Children of all ages are one of the most at-risk populations to suffer adverse health outcomes as a result of climate change. There a number of physiological and behavioral factors that make children more vulnerable, such as developing lungs which makes them more susceptible to respiratory hazards. In addition, school aged children spend more time outdoors, placing them at-risk of health illness from extreme temperatures, respiratory harm from exposure to air pollutants, and increased risk of vector-borne diseases from exposure to mosquito and ticks.
What can Nurses Do?
There are a variety of action items and tools that nurses who care for school aged children can utilize to help prevent adverse outcomes from climate impacts.
- In schools, ensure education of fellow colleagues, school faculty, and administration of potential adverse outcomes and how these can be prevented.
- Advocate for incorporation of climate change in school curriculum.
- For children with chronic conditions, school nurses can ensure that action plans are in place to protect against exacerbation triggers like poor air quality and extreme heat.
- Nurses can start prevention programs similar to the Heat Illness Prevention School Project, a toolkit created by the Arizona Department of Health Services. The aim of this project is to educate students, school staff, athletic coaches, and parents regarding heat-related illness and prevention.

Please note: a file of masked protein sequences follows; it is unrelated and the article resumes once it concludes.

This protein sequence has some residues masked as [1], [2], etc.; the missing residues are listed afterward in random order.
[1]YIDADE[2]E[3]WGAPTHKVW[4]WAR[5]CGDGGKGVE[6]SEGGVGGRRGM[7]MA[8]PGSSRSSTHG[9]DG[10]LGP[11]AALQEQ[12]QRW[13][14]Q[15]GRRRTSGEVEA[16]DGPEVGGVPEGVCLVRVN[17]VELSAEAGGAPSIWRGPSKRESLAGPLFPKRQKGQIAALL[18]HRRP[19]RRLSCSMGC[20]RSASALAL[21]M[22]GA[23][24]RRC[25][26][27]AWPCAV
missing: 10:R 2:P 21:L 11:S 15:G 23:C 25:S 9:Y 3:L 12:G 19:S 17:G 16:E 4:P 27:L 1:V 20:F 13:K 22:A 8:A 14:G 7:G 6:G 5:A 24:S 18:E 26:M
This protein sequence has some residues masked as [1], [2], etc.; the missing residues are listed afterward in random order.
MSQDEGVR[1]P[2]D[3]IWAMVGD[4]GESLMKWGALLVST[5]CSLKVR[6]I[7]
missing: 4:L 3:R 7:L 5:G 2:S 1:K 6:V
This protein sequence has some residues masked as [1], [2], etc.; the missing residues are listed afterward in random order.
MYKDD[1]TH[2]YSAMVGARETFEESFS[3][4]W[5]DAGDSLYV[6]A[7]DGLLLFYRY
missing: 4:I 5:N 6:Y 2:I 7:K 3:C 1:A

- Work with the National Association of School Nurses and school districts to advocate for adequate staffing of school nurses in schools to care for the increasing population of school aged children impacted by chronic diseases.
- Ensure that children have access to clothing that protects them from mosquitos and ticks during outdoor activities
Nurses Leading the Way
Extreme heat events and rising temperatures lead to elevations of ground-level ozone which can have detrimental effects on children, especially those with respiratory conditions. School nurses are spearheading implementation of Air Quality Flag Programs across the country. Robin Luffy, MSN, RN, PNP-PC, AE-C and Christine Wagner MSN, RN, PNP-PC, FNP, AE-C discuss in their articleThe Expanding Role of School Nurses: An Ozone Awareness Flag Program the partnership between the Texas Asthma Consortium, U.S. EPA, U.S. Department of Health and Human Services, and the Asthma Coalition of Texas in implementing an ozone awareness program in schools in North Texas to educate and prevent adverse outcomes on bad air days.
EPA fact sheet on climate change and children’s health
Information on policies and programs that are being implemented to protect
children from the health impacts of climate change.
Information about the Air Quality Flag Program and how schools can get involved
The Center for Green Schools at the U.S. Green Building Council works with school decision makers, community volunteers and thought leaders in the public and private sectors to drive progress at the intersection of sustainability, education, public health and the built environment.
Resources and tools that can be used in school curriculum to teach kids about climate change.
Tips on how to talk to school aged children about climate change
Further information from the National Association of School Nurses on the role of the school nurse in environmental health with resources for schools